As the ecommerce industry expands and increases its prevalence everywhere – whether it’s big name brands pumping money to their selling sites, or more and more entrepreneurs building their first businesses – so does the technology. An online connection made it clear that it’s possible to sell anywhere and everywhere (even at your local graffiti graveyard!) via ecommerce, but it seems the market is taking it a step further, moving to POS and contextual forms of selling that multichannel retailers can’t completely ignore.

POS systems

That stands for point-of-sale, and they’re far from what you might have thought that acronym means. Many POS solutions are out there to get you selling on the ground as opposed to the worldwide web, and they’re growing in both quantity and success. In fact, payment processor and POS provider Square filed for IPO only a day ago after racking in considerable revenue for years now.

The reason POS systems are such a large deal is because they bridge the gap between offline and online selling. Multichannel retailers that have a variety of storefronts can now go a step further and sell at a brick and mortar location, like a small office or at a local craft fair. Having the option to truly go mobile, all the while keeping your storefronts in check and aligned, is incredibly useful and only adds to the ease of selling everywhere, both physically and on the web.

Context is everything

It’s no new news that POS systems are on the rise, especially with some carts, like Shopify, offering their own POS tech. But what’s being dubbed as “contextual commerce” is winding up to be another part of ecommerce’s next ‘frontier.’ As many abandoned-cart-fearing e-retailers know, having as few steps as possible in the purchase process can be a sale saver. But before you can even begin to think of a customer at checkout, you need to get them on your site.

I’ll hustle up and get to the point –  getting customers to your online store is as inconvenient as having to go to the grocery store, even if it’s only a matter of pressing buttons on a keyboard or mouse compared to driving. At the end of the day, attracting consumers to your site is another step in the purchase process and it can be a time consuming hindrance. Contextual commerce aims to fix that inconvenience and enables consumers to purchase within whatever (you guessed it) context they’re in.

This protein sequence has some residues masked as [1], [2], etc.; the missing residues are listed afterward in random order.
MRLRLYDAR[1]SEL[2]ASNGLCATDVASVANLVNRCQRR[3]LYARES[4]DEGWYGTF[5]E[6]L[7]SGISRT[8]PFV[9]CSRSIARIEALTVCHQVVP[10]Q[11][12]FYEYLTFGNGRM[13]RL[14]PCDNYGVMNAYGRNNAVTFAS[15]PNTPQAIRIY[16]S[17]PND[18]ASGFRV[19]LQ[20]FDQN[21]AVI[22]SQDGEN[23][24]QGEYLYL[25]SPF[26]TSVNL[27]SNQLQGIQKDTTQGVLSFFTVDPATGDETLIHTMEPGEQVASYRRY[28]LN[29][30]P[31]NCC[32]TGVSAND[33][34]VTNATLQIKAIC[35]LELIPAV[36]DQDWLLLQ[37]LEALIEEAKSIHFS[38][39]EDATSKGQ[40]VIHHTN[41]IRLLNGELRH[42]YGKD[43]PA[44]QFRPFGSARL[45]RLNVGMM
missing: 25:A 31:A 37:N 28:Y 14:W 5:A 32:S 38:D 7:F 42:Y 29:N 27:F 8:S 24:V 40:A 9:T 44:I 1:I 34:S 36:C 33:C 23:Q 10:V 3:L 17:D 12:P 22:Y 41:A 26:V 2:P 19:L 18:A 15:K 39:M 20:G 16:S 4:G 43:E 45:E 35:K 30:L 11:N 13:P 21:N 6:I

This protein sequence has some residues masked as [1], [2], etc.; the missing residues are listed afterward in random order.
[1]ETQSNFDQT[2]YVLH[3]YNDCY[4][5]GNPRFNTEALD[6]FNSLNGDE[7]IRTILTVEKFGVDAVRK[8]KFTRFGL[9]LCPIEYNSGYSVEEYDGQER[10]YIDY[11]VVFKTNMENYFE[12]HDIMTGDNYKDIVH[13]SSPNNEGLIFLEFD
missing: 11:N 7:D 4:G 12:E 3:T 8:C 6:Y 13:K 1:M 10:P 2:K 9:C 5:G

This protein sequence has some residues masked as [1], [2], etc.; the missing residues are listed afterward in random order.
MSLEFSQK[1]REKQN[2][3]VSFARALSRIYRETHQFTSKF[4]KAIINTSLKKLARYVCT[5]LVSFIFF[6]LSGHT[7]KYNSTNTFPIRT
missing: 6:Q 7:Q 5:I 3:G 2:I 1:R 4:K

Where there’s content or conversation, there’s commerce

Whether browsing social media or watching a product review on YouTube, there’s an opportunity to place the purchase process directly in that context to avoid the drawback of additional steps that potentially reduce a retailer’s chance of a sale. It’s as simple as a consumer seeing their friend share an amazing infinity scarf on their feed, the consumer trusting their friend’s taste in fashion, and moving straight to buying it.

Already, you’re probably aware of the proliferation of “buy” buttons on Twitter, Facebook, and Pinterest, and these features are going nowhere anytime soon. Around a year ago, Twitter launched its own purchase button, which was beefed up and expanded by payment processing company Stripe only a few weeks ago. Facebook is also testing a shopping section within its own app, and already has opportunities to buy within a news feed. Even PayPal is moving that direction, recently acquiring mobile commerce platform Modest, which offers customers options to buy anywhere at the tap of a screen.

Multichannel matters

Both of these forms of selling – POS and contextual – are an effort to simplify and accelerate the online buying process. Anywhere people are congregating on the web to talk, interact, or browse is a space for commerce. But instead of having to go to an online store for products, they will instead be offered within the customer’s context – online or in person.

For multichannel retailers, it’s a channel opportunity for growth that builds branding and, obviously, sales. POS allows for face-to-face interaction at any physical location, contextual commerce empowers businesses to sell on their social and content channels, and both hone an entrepreneur’s brand and customer engagement.

Photo: VBC17, Flickr